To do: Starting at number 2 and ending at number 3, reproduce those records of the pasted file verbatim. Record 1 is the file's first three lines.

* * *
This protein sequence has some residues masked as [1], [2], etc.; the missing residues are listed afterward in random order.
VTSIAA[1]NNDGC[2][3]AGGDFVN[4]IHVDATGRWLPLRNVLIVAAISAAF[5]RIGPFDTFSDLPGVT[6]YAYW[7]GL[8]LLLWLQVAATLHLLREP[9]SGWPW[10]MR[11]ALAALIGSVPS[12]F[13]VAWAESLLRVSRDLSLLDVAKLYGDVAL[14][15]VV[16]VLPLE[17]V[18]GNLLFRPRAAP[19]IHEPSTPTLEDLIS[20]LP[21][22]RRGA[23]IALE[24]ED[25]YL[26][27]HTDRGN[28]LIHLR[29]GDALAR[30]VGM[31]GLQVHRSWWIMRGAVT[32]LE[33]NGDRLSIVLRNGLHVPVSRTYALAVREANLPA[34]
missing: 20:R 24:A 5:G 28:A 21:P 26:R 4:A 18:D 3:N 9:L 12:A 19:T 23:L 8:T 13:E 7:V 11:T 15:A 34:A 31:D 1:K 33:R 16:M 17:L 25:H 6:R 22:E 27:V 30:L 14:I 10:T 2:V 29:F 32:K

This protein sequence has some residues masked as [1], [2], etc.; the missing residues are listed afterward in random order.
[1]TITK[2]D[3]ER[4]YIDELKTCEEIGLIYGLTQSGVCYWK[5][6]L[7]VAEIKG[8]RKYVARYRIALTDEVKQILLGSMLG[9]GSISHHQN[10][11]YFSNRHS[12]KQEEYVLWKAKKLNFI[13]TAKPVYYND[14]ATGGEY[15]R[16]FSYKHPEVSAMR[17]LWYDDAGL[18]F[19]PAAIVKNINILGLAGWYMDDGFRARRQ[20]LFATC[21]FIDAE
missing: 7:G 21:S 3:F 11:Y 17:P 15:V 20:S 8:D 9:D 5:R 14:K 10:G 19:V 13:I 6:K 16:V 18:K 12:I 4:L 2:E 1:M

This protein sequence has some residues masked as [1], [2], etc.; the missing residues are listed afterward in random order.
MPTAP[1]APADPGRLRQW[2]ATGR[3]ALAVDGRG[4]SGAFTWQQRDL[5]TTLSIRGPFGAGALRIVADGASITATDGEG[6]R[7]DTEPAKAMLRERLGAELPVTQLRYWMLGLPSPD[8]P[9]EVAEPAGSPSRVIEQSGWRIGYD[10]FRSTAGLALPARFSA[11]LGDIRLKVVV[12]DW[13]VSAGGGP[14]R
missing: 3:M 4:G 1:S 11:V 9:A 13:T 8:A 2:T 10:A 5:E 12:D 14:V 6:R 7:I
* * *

This protein sequence has some residues masked as [1], [2], etc.; the missing residues are listed afterward in random order.
[1]TITK[2]D[3]ER[4]YIDELKTCEEIGLIYGLTQSGVCYWK[5][6]L[7]VAEIKG[8]RKYVARYRIALTDEVKQILLGSMLG[9]GSISHHQN[10][11]YFSNRHS[12]KQEEYVLWKAKKLNFI[13]TAKPVYYND[14]ATGGEY[15]R[16]FSYKHPEVSAMR[17]LWYDDAGL[18]F[19]PAAIVKNINILGLAGWYMDDGFRARRQ[20]LFATC[21]FIDAE
missing: 7:G 21:S 3:F 11:Y 17:P 15:V 20:S 8:D 9:D 5:R 14:K 10:G 19:V 13:I 6:K 16:V 18:K 12:I 4:L 2:E 1:M

This protein sequence has some residues masked as [1], [2], etc.; the missing residues are listed afterward in random order.
MPTAP[1]APADPGRLRQW[2]ATGR[3]ALAVDGRG[4]SGAFTWQQRDL[5]TTLSIRGPFGAGALRIVADGASITATDGEG[6]R[7]DTEPAKAMLRERLGAELPVTQLRYWMLGLPSPD[8]P[9]EVAEPAGSPSRVIEQSGWRIGYD[10]FRSTAGLALPARFSA[11]LGDIRLKVVV[12]DW[13]VSAGGGP[14]R
missing: 3:M 4:G 1:S 11:V 9:A 13:T 8:A 2:T 10:A 5:E 12:D 14:V 6:R 7:I